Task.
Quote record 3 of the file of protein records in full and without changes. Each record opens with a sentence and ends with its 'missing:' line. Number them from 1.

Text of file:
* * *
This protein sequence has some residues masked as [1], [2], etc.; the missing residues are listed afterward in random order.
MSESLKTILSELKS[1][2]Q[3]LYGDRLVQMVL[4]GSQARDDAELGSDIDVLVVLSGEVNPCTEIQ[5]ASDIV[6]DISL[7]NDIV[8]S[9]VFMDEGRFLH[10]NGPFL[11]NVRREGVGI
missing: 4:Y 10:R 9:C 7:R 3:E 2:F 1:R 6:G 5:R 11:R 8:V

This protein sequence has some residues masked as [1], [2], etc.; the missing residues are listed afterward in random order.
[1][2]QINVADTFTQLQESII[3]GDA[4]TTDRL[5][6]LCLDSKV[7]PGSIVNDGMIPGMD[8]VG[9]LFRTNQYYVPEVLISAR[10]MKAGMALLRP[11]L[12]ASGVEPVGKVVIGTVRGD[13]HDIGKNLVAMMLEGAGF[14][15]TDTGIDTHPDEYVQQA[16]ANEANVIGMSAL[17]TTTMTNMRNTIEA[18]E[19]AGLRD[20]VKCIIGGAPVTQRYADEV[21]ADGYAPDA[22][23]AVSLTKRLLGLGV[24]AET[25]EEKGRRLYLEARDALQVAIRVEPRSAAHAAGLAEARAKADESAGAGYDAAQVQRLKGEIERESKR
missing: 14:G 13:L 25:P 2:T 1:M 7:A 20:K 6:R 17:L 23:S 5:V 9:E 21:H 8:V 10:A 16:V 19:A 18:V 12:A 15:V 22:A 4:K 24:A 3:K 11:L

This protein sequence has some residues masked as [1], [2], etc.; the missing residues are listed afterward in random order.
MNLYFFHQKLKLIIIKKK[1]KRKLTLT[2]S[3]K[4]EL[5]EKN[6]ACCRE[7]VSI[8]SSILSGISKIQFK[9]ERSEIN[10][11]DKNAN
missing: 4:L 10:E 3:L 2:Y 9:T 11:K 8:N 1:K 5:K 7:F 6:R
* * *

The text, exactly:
This protein sequence has some residues masked as [1], [2], etc.; the missing residues are listed afterward in random order.
MNLYFFHQKLKLIIIKKK[1]KRKLTLT[2]S[3]K[4]EL[5]EKN[6]ACCRE[7]VSI[8]SSILSGISKIQFK[9]ERSEIN[10][11]DKNAN
missing: 4:L 10:E 3:L 2:Y 9:T 11:K 8:N 1:K 5:K 7:F 6:R